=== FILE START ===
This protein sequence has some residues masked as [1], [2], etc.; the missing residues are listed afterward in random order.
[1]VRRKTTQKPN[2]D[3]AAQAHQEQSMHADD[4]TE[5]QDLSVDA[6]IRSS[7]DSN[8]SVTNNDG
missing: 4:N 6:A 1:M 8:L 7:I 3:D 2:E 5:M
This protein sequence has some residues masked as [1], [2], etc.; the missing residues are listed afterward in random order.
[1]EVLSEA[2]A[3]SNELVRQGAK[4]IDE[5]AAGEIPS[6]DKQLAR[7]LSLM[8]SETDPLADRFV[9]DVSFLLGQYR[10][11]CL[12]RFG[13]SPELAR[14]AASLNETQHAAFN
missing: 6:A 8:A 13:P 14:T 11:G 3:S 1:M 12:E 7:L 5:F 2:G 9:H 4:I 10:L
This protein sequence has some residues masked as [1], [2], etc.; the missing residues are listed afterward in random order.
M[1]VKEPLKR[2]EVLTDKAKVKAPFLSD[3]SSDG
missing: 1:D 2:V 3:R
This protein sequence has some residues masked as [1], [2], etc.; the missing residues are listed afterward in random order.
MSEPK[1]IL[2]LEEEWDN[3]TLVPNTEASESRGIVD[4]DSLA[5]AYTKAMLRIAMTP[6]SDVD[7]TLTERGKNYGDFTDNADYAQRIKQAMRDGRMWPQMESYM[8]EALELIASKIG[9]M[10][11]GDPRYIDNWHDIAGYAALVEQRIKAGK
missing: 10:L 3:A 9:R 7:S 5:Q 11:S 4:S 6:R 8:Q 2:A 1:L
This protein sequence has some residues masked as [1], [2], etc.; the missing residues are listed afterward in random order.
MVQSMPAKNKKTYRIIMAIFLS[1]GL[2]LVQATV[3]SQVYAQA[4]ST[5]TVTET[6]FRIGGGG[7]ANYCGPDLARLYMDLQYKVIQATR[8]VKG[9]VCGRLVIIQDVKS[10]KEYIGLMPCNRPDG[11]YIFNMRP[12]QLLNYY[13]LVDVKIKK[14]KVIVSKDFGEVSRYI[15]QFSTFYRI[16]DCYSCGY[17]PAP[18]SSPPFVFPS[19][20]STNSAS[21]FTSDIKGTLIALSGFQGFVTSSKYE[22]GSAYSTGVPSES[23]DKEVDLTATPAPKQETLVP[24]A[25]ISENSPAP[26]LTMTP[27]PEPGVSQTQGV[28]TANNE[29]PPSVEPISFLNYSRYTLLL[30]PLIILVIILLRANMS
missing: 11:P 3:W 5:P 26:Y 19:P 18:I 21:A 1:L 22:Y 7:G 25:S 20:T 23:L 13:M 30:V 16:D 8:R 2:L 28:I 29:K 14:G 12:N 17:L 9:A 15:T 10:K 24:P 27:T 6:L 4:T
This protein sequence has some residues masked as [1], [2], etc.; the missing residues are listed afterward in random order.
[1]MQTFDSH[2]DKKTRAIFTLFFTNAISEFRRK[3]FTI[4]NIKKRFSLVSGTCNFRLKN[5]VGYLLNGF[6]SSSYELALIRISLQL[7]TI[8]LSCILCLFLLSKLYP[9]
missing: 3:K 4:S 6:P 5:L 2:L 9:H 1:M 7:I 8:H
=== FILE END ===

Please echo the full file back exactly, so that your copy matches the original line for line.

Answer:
This protein sequence has some residues masked as [1], [2], etc.; the missing residues are listed afterward in random order.
[1]VRRKTTQKPN[2]D[3]AAQAHQEQSMHADD[4]TE[5]QDLSVDA[6]IRSS[7]DSN[8]SVTNNDG
missing: 4:N 6:A 1:M 8:L 7:I 3:D 2:E 5:M
This protein sequence has some residues masked as [1], [2], etc.; the missing residues are listed afterward in random order.
[1]EVLSEA[2]A[3]SNELVRQGAK[4]IDE[5]AAGEIPS[6]DKQLAR[7]LSLM[8]SETDPLADRFV[9]DVSFLLGQYR[10][11]CL[12]RFG[13]SPELAR[14]AASLNETQHAAFN
missing: 6:A 8:A 13:P 14:T 11:G 3:S 1:M 12:E 7:L 5:F 2:G 9:H 4:I 10:L
This protein sequence has some residues masked as [1], [2], etc.; the missing residues are listed afterward in random order.
M[1]VKEPLKR[2]EVLTDKAKVKAPFLSD[3]SSDG
missing: 1:D 2:V 3:R
This protein sequence has some residues masked as [1], [2], etc.; the missing residues are listed afterward in random order.
MSEPK[1]IL[2]LEEEWDN[3]TLVPNTEASESRGIVD[4]DSLA[5]AYTKAMLRIAMTP[6]SDVD[7]TLTERGKNYGDFTDNADYAQRIKQAMRDGRMWPQMESYM[8]EALELIASKIG[9]M[10][11]GDPRYIDNWHDIAGYAALVEQRIKAGK
missing: 10:L 3:A 9:R 7:S 5:Q 11:S 4:S 6:R 8:Q 2:A 1:L
This protein sequence has some residues masked as [1], [2], etc.; the missing residues are listed afterward in random order.
MVQSMPAKNKKTYRIIMAIFLS[1]GL[2]LVQATV[3]SQVYAQA[4]ST[5]TVTET[6]FRIGGGG[7]ANYCGPDLARLYMDLQYKVIQATR[8]VKG[9]VCGRLVIIQDVKS[10]KEYIGLMPCNRPDG[11]YIFNMRP[12]QLLNYY[13]LVDVKIKK[14]KVIVSKDFGEVSRYI[15]QFSTFYRI[16]DCYSCGY[17]PAP[18]SSPPFVFPS[19][20]STNSAS[21]FTSDIKGTLIALSGFQGFVTSSKYE[22]GSAYSTGVPSES[23]DKEVDLTATPAPKQETLVP[24]A[25]ISENSPAP[26]LTMTP[27]PEPGVSQTQGV[28]TANNE[29]PPSVEPISFLNYSRYTLLL[30]PLIILVIILLRANMS
missing: 11:P 3:W 5:P 26:Y 19:P 18:I 21:A 1:L 22:Y 7:G 25:S 20:T 23:L 13:M 30:V 16:D 8:R 2:L 28:I 29:K 14:G 12:N 17:L 9:A 15:T 10:K 24:P 27:T 6:L 4:T
This protein sequence has some residues masked as [1], [2], etc.; the missing residues are listed afterward in random order.
[1]MQTFDSH[2]DKKTRAIFTLFFTNAISEFRRK[3]FTI[4]NIKKRFSLVSGTCNFRLKN[5]VGYLLNGF[6]SSSYELALIRISLQL[7]TI[8]LSCILCLFLLSKLYP[9]
missing: 3:K 4:S 6:P 5:L 2:L 9:H 1:M 7:I 8:H